Java is the largest malware target according to Microsoft
In a posting on the Microsoft Security Blog, Tim Rains, a director of Microsoft's Trustworthy Computing Group, has written of the huge number of Java exploits being found in the wild. In the second half of 2010 and first half of 2011, between a half and a third of all exploits observed by Microsoft's Malicious Software Removal Tool attacked vulnerabilities in Java – in the Runtime Environment, the Virtual Machine or the Java SE in the Java Development Kit. Rains based his comments on the latest Microsoft Security Intelligence Report.
In the data published by Microsoft there is a major surge in Windows exploits during the second quarter of 2011 (the orange line in the above graph). Extrapolating, this looks set to overtake Java exploits in the third quarter; however, Microsoft states that this surge was due to advantage being taken of a single vulnerability in the Windows Shell, described in CVE-2010-2568. An emergency patch was released by Microsoft in August 2010 to address this problem. The vulnerability affected all supported Microsoft operating systems.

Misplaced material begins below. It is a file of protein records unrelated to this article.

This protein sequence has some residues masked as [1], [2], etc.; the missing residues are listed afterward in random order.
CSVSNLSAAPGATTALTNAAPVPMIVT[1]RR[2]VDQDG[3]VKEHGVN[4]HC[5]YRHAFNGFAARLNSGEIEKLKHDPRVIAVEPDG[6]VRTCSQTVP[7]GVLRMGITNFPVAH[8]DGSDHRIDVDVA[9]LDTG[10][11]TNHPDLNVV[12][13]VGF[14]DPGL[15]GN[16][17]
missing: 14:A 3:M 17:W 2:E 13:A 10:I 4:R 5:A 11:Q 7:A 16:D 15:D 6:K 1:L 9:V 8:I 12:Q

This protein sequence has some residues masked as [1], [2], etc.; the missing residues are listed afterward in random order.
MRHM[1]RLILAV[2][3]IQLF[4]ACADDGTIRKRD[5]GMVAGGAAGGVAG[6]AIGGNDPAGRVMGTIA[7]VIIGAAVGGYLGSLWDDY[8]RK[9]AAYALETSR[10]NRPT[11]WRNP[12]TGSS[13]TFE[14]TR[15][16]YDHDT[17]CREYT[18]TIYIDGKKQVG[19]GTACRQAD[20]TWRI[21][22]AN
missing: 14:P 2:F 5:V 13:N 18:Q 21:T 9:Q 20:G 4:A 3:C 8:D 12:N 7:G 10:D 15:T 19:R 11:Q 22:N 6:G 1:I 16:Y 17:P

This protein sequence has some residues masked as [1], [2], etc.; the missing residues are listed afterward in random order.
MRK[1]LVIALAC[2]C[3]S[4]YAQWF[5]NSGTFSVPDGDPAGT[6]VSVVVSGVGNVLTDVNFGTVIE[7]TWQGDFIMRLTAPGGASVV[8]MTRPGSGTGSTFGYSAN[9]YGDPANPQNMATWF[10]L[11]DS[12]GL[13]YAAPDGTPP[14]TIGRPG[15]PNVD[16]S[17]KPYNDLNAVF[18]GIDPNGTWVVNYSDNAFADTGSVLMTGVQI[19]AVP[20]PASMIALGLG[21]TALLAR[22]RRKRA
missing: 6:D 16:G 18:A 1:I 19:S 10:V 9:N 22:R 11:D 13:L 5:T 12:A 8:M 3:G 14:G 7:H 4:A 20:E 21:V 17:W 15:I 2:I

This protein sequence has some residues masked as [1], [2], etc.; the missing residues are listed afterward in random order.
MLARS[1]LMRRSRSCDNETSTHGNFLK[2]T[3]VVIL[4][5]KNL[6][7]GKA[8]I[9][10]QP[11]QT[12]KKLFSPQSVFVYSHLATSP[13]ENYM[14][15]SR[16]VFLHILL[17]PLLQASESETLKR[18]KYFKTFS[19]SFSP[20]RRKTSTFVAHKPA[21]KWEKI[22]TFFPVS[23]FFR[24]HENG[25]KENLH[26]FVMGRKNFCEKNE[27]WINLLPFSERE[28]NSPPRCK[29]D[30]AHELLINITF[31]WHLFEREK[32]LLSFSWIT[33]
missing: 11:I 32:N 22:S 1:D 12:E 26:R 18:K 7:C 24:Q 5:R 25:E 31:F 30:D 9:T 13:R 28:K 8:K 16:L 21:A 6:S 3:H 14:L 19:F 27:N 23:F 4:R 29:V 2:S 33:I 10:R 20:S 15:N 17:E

Of the four most commonly detected Java exploits, one was addressed in a security update in December 2008 and another just under a year later, in November 2009. The other two in this group were both addressed in March 2010. The fact that they are still being deployed quite some time after they have been addressed by security updates suggests that many users are not updating their systems as often as necessary. As Rains makes clear in his blog posting, the malware attackers are only likely to continue to deploy exploits if "they continue to get a positive return on investment."
But it is not only exploits of old vulnerabilities that should concern Java users. As has been pointed out on Krebs on Security, a new exploit has emerged that is being built into automated attack tools. The critical vulnerability that this attacks has been addressed in an update, but only the very latest versions of Java are safe from this new exploit. If users are being slow at updating, very large numbers of them are likely to be at risk from this exploit. Users who wish to check whether their system uses Java, and to determine its version number, can make use of the Verify Java Version web page.
- Mozilla considers disabling Java in Firefox, a report from The H.